I have ploughed through it. That wasn’t a particularly enjoyable task, but I knew I owed it to my reader to do it.
So, what did I make of the Conservative Party (sorry, the “Theresa May and her Team”) manifesto?
It doesn’t contain much, or any, stirring rhetoric. It won’t put fire into the bellies of Tory canvassers. Liberty is dismissed as being an extremist notion. But so is Socialism. The overriding message is that Mrs May is firmly placed in the middle of British politics, she is a Heath not a Thatcher. Put aside the endless repetition of “strong and stable leadership” and what you are left with is a lengthy document devoted to the glories of state regulation. Pretty well every section contains a promise to have more regulation. The man, probably now the woman, in Whitehall knows best.
But what about the NHS? I read endless posts on Face Book from my slightly deranged (but delightful) left wing friends confidently asserting that Mrs May is committed to privatising the NHS. That allegation is, of course, always made against the Conservative Party in general election campaigns. It is made despite the fact that the Conservatives never give any suggestion of wanting to privatise the NHS and, when in government, never make any move of that sort. Well, the latest manifesto, yet again, makes it clear that the Tories are thoroughly committed to keeping the NHS exactly as it is (though with a bit more regulation of course). Lots more public money will be ploughed into it, but no attempt will be made to make it as efficient as the health services in the rest of the free world. In particular, Mrs May, like every other Conservative leader in recent decades, is sure that we can learn nothing from those countries who have better health services, free at the point of delivery, than ours. The Labour dream of a massive bureaucracy (largest employer in Europe) must never be brought to an end. Ah well, all those friends of mine will continue to say that the Tories are going to do something radical to the NHS. But, sadly (for patients), there is no hope of that.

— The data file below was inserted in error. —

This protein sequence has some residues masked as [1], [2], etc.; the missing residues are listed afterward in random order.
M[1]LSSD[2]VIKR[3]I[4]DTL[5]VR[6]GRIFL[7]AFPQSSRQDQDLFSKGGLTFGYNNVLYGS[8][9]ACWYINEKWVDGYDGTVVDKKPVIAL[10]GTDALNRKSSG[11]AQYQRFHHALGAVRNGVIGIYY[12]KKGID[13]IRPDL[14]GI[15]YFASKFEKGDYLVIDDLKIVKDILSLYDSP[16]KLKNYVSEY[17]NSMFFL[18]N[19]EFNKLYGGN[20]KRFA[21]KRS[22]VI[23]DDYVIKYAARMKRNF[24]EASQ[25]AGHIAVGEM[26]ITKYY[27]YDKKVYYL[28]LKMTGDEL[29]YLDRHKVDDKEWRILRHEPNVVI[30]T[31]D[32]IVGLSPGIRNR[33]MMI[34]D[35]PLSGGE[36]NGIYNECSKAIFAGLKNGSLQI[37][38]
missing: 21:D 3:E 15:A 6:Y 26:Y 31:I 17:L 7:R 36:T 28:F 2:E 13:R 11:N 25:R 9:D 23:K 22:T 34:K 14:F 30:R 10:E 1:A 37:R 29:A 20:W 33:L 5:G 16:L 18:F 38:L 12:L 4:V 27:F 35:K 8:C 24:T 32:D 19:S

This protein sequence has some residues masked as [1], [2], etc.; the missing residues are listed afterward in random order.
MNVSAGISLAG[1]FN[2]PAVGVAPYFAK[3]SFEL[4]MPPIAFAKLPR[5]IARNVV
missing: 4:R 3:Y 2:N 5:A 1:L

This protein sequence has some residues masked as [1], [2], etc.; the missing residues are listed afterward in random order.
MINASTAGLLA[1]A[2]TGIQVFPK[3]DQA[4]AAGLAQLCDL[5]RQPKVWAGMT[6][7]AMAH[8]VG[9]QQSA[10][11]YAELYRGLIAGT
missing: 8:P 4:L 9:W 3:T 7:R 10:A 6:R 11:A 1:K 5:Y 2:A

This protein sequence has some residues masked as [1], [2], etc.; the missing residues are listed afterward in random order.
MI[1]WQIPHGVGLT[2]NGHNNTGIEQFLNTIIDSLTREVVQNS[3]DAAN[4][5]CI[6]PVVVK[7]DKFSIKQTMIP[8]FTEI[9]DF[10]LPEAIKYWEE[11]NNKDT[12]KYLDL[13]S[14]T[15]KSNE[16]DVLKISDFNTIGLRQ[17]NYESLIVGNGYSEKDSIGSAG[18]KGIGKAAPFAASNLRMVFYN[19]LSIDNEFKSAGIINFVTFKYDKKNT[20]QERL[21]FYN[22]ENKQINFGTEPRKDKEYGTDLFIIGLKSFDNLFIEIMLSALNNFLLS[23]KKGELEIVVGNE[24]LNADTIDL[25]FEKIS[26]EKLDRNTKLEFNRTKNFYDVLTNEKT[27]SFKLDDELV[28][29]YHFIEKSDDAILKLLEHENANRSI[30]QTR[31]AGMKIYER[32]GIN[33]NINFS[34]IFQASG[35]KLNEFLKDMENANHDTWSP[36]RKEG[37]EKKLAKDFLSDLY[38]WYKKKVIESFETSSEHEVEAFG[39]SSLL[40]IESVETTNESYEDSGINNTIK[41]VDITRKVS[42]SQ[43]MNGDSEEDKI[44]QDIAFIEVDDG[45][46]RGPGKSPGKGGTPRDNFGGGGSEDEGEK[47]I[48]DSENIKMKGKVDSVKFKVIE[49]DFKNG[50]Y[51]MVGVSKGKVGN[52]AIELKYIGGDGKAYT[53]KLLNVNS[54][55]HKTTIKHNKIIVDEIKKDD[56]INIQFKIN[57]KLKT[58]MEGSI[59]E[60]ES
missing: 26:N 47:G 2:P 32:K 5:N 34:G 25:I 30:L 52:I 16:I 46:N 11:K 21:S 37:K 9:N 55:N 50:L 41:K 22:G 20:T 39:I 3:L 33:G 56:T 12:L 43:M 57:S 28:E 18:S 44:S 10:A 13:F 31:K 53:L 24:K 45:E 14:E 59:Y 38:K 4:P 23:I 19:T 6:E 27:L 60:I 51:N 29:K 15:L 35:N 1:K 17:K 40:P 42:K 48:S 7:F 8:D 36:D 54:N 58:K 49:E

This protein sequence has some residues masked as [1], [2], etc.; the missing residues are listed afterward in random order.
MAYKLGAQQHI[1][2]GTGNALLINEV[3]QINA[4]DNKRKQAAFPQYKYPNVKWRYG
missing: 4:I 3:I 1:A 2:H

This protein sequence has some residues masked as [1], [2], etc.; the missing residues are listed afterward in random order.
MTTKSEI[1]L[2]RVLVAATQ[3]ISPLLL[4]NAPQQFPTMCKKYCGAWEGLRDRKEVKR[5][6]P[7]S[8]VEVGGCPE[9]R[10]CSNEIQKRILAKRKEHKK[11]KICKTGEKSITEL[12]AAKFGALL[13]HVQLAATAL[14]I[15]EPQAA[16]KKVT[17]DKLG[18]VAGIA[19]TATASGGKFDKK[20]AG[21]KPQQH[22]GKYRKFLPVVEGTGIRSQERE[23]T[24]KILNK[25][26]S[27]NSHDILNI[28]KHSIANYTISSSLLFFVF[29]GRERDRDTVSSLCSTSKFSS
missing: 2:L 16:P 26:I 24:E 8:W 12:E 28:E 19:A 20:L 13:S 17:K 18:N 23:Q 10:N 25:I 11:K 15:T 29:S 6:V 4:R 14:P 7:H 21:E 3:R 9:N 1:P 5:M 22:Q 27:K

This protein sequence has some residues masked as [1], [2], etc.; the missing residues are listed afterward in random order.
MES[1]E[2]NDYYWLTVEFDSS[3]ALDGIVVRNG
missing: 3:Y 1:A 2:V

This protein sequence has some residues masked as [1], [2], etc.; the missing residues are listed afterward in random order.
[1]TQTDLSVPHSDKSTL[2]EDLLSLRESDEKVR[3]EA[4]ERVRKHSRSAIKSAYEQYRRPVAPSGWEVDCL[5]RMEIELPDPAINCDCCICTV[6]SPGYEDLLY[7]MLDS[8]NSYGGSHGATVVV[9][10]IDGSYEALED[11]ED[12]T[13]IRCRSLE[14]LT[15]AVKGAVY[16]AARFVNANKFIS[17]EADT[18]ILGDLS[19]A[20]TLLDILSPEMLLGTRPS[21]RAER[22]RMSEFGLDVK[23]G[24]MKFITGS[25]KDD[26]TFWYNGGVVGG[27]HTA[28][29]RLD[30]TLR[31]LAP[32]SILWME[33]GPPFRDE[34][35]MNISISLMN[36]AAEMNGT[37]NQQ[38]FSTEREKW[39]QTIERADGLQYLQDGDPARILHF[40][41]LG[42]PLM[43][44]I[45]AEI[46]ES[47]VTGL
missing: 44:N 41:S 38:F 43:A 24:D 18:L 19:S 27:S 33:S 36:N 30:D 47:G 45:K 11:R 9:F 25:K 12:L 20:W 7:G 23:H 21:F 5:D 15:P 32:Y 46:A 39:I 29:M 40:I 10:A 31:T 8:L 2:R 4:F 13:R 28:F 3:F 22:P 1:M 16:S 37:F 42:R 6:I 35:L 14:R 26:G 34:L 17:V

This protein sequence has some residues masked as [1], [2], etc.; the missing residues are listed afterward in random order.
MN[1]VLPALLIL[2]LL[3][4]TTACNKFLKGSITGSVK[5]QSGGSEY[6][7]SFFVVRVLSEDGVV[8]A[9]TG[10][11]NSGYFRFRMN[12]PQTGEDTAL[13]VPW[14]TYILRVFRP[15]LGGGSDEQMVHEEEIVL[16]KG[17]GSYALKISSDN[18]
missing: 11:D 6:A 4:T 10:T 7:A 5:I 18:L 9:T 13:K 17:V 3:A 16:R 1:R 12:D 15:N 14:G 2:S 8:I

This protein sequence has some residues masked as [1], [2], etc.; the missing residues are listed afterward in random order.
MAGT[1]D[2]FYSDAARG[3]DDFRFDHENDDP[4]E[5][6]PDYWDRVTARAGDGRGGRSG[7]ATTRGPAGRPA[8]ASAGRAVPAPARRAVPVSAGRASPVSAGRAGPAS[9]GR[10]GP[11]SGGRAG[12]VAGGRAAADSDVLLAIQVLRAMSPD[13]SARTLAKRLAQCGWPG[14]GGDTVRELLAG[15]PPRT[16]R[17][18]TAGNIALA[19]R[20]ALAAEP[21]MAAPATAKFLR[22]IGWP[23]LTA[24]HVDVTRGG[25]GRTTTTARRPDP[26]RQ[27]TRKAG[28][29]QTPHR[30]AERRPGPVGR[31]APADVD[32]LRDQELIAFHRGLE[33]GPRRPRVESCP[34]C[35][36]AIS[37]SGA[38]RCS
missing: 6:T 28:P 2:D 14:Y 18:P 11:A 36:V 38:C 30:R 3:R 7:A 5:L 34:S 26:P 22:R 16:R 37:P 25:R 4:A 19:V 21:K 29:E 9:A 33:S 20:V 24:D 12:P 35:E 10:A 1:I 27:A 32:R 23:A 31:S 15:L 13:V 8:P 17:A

There are a couple of things in the manifesto which must be welcomed. The repeal of the Fixed Term Parliaments Act is a thoroughly sensible proposal. And we must all agree, at least those of us who think a free press is a good thing, that the decision not to proceed to the next stage of the ludicrous Leveson inquiry and the promise to repeal Section 40 of the Crime and Courts Act 2013 (which would force newspapers to subject themselves to state censorship or have to pay the legal costs of people who lose claims against them for libel) are excellent policies.
On the whole, the Tory manifesto is a very dull document. But I don’t think it is nearly as bad as it could have been. It will be tedious if Mrs May really goes ahead with her promise to increase red tape in every area of our lives. But we are used to that sort of thing. We will just sigh and put up with it. And we can be grateful that she hasn’t been tempted to nationalise lots of our industries as part of her campaign to make hers the party of the working classes.
The truth is, of course, that this election is really only about one thing: who can be most trusted to conduct the Brexit negotiations? We, the poor, long-suffering people of Britain, will, rightly, give that job to Mrs May, but the price we will have to pay is letting her bury us in red tape. I think it is probably worth paying that price. After all, in five years’ time, Mrs May will almost certainly find that her only hope of further electoral success will come from rediscovering Conservatism.